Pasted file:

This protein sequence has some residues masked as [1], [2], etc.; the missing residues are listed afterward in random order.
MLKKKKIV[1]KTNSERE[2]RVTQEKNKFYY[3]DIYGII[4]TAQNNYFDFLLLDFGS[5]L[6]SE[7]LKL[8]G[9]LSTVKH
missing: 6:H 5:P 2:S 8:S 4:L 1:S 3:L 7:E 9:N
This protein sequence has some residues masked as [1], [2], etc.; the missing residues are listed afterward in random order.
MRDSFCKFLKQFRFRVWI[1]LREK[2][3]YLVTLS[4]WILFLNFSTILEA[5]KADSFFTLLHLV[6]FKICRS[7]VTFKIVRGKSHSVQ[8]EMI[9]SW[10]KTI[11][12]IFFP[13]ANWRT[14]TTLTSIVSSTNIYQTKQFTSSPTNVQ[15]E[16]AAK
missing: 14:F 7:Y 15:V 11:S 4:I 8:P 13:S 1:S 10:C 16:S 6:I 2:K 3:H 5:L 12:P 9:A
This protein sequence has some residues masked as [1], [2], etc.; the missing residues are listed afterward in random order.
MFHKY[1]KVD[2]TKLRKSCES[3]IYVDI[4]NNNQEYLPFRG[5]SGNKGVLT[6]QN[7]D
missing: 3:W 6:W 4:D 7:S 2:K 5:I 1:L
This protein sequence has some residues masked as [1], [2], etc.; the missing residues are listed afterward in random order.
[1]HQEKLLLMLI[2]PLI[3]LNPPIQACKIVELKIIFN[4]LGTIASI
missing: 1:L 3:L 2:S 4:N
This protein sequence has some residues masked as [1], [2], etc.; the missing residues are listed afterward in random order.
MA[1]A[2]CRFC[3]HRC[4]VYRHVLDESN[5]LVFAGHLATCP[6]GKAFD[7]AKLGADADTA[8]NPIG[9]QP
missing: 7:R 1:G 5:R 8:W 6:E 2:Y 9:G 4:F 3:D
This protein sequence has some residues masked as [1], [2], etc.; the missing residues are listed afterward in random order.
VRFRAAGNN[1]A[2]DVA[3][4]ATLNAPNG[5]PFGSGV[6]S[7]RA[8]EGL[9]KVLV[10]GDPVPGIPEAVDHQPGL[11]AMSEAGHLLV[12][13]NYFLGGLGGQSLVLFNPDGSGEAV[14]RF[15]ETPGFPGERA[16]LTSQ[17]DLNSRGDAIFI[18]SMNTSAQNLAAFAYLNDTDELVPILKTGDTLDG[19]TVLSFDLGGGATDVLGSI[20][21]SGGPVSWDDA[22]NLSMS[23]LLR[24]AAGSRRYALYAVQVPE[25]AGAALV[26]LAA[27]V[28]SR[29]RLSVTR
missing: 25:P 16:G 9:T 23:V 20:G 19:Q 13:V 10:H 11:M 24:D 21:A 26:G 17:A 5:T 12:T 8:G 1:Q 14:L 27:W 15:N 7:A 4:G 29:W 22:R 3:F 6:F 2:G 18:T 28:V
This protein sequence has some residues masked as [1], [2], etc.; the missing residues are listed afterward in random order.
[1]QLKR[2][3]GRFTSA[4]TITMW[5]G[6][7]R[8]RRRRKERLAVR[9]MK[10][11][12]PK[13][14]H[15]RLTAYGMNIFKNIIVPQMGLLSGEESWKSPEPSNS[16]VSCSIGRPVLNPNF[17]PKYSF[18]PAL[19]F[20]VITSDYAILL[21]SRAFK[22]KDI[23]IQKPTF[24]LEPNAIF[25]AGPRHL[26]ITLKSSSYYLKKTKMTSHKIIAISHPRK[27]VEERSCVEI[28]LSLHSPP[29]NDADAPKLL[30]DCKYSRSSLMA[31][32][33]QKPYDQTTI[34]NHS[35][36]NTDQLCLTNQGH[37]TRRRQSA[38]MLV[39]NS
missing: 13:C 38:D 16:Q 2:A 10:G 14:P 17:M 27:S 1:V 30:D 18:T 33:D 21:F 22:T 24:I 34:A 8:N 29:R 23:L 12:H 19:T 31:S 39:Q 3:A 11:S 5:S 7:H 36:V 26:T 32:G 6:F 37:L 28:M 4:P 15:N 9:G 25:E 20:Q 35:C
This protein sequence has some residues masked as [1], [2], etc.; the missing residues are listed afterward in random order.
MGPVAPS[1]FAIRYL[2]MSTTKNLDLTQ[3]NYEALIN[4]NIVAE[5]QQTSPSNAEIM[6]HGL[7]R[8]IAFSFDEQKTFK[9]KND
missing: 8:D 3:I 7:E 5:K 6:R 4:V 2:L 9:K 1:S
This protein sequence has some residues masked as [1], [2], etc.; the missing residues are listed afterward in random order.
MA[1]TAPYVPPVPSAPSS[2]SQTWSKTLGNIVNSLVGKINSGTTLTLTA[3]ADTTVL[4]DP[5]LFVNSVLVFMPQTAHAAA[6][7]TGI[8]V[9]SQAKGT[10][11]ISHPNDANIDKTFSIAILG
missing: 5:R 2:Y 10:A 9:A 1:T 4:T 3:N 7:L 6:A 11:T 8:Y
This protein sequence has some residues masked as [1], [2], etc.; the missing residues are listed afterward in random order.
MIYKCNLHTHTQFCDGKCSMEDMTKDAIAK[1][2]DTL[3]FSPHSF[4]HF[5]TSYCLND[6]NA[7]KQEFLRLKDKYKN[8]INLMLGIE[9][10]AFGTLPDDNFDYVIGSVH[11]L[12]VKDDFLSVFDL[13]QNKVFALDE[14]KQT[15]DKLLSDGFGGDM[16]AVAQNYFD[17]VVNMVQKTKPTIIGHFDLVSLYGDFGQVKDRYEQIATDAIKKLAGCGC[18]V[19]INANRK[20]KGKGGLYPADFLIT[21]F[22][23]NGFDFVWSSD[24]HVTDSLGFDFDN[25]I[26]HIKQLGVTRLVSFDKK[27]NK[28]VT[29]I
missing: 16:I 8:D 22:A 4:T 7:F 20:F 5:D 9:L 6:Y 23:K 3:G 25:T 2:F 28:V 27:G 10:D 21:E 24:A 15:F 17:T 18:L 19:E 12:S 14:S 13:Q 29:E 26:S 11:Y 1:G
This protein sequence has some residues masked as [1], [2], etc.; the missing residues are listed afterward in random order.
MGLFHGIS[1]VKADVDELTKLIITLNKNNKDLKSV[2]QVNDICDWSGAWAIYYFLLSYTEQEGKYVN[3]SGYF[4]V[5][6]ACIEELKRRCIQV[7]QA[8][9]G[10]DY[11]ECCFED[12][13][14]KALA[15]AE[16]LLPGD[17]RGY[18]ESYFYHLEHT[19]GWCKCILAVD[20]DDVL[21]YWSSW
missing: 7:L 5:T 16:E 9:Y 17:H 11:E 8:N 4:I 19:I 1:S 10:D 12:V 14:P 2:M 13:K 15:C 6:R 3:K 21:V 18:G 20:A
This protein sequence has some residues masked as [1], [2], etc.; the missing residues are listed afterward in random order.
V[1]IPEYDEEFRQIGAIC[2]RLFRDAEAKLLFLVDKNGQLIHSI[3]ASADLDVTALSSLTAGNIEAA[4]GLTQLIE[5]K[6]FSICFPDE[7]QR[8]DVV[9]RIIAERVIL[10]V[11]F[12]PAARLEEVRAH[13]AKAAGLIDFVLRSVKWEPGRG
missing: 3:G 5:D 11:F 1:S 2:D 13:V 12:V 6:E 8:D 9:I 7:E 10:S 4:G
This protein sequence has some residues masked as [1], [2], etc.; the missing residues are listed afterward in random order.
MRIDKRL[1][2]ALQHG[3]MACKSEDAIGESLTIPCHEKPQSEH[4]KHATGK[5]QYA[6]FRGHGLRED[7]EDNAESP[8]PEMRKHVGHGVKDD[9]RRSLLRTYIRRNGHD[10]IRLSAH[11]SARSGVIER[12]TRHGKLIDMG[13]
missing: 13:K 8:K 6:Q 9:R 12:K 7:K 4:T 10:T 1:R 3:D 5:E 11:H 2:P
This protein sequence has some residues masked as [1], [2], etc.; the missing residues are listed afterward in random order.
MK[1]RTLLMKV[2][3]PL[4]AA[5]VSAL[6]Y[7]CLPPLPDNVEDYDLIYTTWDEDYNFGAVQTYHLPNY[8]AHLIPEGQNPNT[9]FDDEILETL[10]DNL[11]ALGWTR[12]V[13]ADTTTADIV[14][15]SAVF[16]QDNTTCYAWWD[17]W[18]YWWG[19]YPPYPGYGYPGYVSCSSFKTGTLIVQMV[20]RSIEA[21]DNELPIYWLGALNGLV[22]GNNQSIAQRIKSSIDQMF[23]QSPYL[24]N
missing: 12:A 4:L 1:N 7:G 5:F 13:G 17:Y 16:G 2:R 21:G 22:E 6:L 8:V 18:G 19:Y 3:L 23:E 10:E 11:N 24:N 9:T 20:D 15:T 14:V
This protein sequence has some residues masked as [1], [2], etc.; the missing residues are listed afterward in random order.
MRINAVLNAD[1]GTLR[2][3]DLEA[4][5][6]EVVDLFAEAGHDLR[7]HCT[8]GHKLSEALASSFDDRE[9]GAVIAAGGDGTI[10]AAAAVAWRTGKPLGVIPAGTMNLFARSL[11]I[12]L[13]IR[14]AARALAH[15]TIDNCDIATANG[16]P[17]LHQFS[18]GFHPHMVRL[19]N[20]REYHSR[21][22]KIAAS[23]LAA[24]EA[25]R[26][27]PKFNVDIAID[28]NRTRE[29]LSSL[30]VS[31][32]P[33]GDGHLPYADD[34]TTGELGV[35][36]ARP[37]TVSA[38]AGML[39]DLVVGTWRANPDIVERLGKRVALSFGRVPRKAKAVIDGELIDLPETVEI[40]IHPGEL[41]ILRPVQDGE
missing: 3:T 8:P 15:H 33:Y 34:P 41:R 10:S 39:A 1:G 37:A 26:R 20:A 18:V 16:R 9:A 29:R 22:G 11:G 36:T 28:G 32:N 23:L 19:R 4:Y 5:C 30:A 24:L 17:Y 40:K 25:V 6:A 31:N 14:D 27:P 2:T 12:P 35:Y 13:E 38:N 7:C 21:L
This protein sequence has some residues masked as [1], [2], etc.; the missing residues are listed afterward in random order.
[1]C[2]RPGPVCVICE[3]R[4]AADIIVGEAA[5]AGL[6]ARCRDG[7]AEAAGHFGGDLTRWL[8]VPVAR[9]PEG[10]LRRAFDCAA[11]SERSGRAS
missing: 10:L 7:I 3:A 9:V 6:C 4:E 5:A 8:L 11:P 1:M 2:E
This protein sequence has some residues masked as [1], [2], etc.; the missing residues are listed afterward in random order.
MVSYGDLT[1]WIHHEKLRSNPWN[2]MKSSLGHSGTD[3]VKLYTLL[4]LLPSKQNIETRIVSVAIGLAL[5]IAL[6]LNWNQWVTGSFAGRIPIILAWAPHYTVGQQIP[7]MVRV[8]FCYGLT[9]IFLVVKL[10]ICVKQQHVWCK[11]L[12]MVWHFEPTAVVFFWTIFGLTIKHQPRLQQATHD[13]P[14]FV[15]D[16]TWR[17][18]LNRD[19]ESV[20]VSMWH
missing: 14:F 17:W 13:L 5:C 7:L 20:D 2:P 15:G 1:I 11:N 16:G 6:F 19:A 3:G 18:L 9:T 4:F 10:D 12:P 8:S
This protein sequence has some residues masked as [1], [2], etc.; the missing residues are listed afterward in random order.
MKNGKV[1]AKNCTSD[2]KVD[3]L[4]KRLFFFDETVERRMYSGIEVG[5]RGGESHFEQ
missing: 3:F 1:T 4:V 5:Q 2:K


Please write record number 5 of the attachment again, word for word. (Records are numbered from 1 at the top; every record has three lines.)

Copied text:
This protein sequence has some residues masked as [1], [2], etc.; the missing residues are listed afterward in random order.
MA[1]A[2]CRFC[3]HRC[4]VYRHVLDESN[5]LVFAGHLATCP[6]GKAFD[7]AKLGADADTA[8]NPIG[9]QP
missing: 7:R 1:G 5:R 8:W 6:E 2:Y 9:G 4:F 3:D